Impact of Germany's energy transition on the Nordic power market – A market-based multi-region energy system model

Research output: Contribution to journalArticle

Researchers

Research units

  • Aalborg University
  • KTH Royal Institute of Technology
  • International Atomic Energy Agency

Abstract

Abstract The EU energy policy aims at creating a single European electricity market through market couplings and grid expansions. To analyse the implications of such power market couplings, we propose a market-based multi-region energy system model. The model simulates a multi-region power market (by applying market optimization and network theory), with detailed representation of each region as an energy system (by simulation of both heat and power sectors). We examine the impact of further integration of variable renewable energy (VRE) in Germany on the Nordic power market. The results indicate that the average electricity price slightly grows in the Nordic power market after Germany's Energy Transition (Energiewende). Hence, the economic surplus of Nordic consumers diminishes while Nordic producers improve their gain under new market conditions. Considering the gird congestion income, the overall system-level benefits (social welfare) will improve in the Nordic region after Germany's Energiewende. However, this gain is not equally distributed among different Nordic countries and across different stakeholders. Furthermore, the Energiewende slightly increases carbon emissions from power and district heating (DH) sectors, and reduces the flexibility in integration of VRE in some Nordic countries like Denmark. The direct interconnection of Norway and Germany through NordLink will contribute to the flexibility in wind integration in other Nordic countries, such as Denmark and Finland.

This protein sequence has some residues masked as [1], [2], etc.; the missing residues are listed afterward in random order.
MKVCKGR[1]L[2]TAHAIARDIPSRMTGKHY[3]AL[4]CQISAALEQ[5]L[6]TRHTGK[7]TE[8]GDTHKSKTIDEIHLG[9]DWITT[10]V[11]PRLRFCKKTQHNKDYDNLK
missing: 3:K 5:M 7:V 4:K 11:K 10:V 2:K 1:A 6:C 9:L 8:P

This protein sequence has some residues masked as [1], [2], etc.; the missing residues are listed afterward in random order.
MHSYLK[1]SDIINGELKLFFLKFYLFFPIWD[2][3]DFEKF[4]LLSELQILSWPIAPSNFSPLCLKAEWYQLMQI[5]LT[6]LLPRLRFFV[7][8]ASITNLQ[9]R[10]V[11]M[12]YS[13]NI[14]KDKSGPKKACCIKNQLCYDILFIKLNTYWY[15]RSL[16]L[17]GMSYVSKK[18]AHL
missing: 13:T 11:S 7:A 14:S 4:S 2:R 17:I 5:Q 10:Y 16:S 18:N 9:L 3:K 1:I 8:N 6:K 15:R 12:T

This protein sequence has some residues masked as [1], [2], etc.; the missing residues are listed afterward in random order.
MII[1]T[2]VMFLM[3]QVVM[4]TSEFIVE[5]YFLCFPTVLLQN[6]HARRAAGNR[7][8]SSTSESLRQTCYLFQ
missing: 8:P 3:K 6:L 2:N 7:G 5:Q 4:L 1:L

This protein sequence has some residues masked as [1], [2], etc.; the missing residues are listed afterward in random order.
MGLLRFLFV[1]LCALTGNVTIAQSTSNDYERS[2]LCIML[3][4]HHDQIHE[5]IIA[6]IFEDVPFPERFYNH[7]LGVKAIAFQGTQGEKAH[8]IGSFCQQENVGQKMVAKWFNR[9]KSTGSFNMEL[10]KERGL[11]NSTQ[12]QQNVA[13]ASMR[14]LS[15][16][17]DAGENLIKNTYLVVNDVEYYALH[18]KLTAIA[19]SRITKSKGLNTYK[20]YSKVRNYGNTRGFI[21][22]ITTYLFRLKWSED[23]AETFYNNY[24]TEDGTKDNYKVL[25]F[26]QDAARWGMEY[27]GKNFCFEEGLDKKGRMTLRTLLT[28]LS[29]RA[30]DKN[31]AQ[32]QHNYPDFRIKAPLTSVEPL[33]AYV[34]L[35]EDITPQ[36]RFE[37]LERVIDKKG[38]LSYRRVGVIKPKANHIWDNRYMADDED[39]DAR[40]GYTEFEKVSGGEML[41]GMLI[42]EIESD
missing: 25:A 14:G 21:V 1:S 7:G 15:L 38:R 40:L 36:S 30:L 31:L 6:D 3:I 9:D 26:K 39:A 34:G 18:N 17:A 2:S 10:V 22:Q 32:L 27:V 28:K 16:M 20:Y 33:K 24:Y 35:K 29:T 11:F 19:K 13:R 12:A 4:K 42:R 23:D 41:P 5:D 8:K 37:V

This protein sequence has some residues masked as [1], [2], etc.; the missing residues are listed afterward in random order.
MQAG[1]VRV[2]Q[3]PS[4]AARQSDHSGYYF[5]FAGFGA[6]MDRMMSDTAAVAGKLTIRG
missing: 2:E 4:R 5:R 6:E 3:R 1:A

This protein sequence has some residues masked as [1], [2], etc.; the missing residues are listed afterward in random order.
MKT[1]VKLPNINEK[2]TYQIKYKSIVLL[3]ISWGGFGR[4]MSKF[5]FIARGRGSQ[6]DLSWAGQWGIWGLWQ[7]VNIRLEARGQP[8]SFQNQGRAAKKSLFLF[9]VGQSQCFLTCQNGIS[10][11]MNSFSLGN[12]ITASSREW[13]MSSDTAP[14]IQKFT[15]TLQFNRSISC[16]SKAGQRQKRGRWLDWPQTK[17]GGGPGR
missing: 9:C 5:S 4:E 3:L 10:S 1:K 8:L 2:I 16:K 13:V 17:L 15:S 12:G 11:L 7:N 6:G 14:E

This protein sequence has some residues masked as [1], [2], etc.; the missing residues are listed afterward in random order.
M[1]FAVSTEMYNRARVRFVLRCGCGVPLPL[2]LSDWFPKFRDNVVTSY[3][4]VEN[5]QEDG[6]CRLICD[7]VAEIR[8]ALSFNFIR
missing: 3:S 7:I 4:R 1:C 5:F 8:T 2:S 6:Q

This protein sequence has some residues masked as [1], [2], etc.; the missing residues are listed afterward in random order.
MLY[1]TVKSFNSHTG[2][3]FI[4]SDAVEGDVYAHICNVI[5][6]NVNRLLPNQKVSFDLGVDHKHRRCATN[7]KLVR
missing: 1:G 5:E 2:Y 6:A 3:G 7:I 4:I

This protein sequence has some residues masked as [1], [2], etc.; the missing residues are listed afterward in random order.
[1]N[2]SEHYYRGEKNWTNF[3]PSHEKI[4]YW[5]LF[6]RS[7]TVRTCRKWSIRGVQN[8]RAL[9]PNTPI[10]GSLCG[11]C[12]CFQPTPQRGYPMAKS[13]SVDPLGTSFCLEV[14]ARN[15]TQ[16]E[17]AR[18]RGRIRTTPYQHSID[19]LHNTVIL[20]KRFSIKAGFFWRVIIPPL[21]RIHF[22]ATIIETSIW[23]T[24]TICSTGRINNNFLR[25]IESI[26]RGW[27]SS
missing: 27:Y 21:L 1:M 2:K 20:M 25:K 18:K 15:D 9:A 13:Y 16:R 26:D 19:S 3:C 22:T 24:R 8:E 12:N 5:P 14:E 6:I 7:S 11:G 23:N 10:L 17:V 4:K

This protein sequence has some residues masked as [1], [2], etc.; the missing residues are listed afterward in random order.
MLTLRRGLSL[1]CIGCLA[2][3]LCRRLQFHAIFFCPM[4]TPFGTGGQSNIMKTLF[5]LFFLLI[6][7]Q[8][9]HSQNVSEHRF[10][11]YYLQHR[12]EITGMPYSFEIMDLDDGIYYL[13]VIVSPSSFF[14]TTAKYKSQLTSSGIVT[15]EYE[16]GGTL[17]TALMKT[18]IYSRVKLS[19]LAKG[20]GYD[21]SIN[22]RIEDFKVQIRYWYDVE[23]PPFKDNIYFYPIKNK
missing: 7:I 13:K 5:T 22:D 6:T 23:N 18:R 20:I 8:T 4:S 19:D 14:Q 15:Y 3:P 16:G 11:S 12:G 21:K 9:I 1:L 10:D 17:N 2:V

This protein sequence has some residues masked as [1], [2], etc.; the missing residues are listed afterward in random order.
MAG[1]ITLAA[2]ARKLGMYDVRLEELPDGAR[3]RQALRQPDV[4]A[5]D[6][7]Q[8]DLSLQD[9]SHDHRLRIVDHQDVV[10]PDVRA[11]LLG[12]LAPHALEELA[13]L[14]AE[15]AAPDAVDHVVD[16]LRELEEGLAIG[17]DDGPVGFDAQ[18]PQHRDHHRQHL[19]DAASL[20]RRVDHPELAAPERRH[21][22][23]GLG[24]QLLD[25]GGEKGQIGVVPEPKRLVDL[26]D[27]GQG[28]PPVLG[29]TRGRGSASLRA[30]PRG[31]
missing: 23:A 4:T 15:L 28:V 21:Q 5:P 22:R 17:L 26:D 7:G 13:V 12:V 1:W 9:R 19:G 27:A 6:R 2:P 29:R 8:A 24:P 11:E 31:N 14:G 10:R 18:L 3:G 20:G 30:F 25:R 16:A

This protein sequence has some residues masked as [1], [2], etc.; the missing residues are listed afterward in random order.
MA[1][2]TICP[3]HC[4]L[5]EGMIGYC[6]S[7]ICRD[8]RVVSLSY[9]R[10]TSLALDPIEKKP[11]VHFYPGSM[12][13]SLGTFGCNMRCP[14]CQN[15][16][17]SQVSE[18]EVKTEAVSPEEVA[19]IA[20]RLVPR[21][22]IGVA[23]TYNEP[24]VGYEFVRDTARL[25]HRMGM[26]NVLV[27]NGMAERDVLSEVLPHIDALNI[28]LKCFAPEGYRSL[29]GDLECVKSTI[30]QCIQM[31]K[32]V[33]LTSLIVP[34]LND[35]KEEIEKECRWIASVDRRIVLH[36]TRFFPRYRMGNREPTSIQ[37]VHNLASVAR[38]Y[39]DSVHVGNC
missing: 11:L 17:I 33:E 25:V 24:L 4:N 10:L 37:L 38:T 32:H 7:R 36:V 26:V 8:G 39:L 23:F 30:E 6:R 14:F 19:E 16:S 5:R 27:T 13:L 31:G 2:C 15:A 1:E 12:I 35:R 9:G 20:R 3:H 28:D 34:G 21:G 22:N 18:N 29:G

Details

Original languageEnglish
Pages (from-to)1640-1662
Number of pages23
JournalEnergy
Volume115
Issue number(Part 3)
Publication statusPublished - Nov 2016
MoE publication typeA1 Journal article-refereed

    Research areas

  • Energy systems model, Energy policy, Power market coupling, Renewable energy, Power market model

ID: 8811873